– Kit Z. Fox
    Jun 20 '11 at 13:16
  • Ooops! My apologies @Kit That was meant to be a reply to @Mitch I didn't realize I entered it in the wrong place until more than 5 min elapsed. Sorry about that! Jun 20 '11 at 13:18
  • 2
    Just a quick note, I live in New England, just outside of Boston, and I say "Sure thing" as a response to thanks. While it may not be commonly used, I wouldn't say it's unusual to hear it... in fact, hearing "Thanks" is probably more bizarre.
    – Mannimarco
    Jun 20 '11 at 18:55

Well neither of the things that are used as replies to "thank you" is particularly logical in the direct meaning of the words

  • you're welcome: welcome originally means 1. gladly and cordially received: a welcome guest, 2. agreeable or gratifying: welcome news, 3. freely and willingly permitted or invited; none of these make direct sense as an answer to thank you. It is only when you think of it as - "Your thanks are welcome." - you can make sense of it
  • no problem: direct meaning again fails, but it is obvious that the answer states that the thing that thank you refers to caused no problem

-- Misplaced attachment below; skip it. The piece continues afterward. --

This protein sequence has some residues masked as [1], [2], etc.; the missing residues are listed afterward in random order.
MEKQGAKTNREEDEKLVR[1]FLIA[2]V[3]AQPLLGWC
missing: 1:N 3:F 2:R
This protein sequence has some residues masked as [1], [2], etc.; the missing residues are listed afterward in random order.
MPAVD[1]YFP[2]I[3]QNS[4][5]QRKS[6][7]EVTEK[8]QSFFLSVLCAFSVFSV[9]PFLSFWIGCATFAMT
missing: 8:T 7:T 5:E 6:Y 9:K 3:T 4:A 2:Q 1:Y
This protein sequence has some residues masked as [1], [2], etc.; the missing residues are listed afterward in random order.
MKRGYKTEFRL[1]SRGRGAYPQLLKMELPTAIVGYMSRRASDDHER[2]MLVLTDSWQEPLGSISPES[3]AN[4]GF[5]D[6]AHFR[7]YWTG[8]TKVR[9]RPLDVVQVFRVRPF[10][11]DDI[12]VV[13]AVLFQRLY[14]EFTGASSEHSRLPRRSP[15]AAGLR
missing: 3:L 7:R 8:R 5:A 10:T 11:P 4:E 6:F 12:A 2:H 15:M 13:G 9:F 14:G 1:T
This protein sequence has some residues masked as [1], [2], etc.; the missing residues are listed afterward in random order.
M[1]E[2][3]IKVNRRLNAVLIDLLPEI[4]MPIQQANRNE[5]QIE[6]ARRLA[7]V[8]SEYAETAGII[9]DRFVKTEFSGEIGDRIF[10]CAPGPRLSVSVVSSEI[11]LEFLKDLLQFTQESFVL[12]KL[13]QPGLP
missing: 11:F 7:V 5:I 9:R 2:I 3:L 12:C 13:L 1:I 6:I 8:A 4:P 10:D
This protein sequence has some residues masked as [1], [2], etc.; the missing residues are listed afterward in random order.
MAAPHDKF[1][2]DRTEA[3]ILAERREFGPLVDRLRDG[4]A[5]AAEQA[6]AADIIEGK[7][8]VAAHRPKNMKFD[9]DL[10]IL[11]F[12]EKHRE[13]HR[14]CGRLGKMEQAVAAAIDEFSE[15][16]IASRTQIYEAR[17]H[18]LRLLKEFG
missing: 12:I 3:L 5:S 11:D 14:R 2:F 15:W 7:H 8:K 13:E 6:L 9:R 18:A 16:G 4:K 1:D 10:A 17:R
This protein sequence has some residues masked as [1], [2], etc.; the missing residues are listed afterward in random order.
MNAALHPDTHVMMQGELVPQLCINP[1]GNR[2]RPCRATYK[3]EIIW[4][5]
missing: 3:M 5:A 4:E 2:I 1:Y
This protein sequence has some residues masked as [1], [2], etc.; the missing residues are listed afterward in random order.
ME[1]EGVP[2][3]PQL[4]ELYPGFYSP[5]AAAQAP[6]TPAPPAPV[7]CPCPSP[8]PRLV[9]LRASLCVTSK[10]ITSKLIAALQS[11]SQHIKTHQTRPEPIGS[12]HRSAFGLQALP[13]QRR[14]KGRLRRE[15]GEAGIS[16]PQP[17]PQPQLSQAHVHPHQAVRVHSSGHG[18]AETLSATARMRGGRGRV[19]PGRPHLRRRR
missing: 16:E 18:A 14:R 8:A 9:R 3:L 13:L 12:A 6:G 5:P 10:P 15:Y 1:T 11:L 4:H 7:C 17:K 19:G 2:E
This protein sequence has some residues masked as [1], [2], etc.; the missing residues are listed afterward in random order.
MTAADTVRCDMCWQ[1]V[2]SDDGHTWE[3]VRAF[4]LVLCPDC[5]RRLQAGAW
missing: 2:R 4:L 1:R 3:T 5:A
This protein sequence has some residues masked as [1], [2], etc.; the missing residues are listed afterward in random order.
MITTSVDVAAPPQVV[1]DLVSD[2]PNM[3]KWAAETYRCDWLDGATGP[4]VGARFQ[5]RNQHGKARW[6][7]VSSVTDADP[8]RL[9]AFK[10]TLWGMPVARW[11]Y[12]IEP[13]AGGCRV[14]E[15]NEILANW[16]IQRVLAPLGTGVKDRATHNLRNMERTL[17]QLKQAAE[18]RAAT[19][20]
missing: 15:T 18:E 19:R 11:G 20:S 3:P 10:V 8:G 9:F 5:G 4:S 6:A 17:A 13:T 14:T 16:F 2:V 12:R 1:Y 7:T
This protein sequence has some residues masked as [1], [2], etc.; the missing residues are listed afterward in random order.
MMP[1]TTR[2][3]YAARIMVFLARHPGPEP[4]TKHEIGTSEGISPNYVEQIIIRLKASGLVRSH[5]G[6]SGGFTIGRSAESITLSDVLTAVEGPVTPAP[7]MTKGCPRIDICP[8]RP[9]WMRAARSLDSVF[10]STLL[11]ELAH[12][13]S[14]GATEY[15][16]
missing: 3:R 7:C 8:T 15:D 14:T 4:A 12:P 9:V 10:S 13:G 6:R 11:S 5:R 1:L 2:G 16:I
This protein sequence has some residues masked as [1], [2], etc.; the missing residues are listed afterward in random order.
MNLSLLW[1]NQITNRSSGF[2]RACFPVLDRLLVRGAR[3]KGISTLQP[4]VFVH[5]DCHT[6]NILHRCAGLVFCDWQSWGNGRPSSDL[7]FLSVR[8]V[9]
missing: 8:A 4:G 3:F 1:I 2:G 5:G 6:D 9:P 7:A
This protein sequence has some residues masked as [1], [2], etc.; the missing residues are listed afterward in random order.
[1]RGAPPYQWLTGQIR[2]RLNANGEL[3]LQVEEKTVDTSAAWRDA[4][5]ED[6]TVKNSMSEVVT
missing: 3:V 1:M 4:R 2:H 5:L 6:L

• don't mention it: again, direct sense might give you an idea that the thank you is not accepted. As a phrase it plays down the importance of the deed so that the person who benefited from the deed does not feel bound by gratitude
  • it's a pleasure/it's my pleasure: similarly like the previous, what is expressed is that it was a pleasure doing it and that a simple thank you is more than enough
  • not at all/no, thank you: along the same lines, reverses the situation and says that it might be us who need to thank the other party

Similar to this last group I would say that

  • sure(sure thing): is used to convey that it was not a big deal or that you would do that anyway, or that you gave no special treatment, so no special thank is necessary.

Keep in mind that the "thank you/you're welcome" communication pattern (with all variations) is used very frequently; and in such cases most of the information is transmitted non-verbally: tone, expression and body language will determine how thankful or welcoming you will appear.


In the United States, in a mid-Western regional colloquial usage, or "in the countryside" in general (as in anywhere in the U.S. that is non-urban), the expression "sure thing" can replace "you're welcome". This is very casual usage though.

If using the phrase in a work of fiction, to realistically capture dialogue, "sure thing" would be quite natural sounding. In any other context, other than casual conversation in the geographical areas I mentioned, it would not even be common usage. In most East Coast urban areas in the U.S., "sure thing" would probably be understood as a synonym for "you're welcome", though it would be unusual and maybe remarked upon as being quaint or endearingly "country".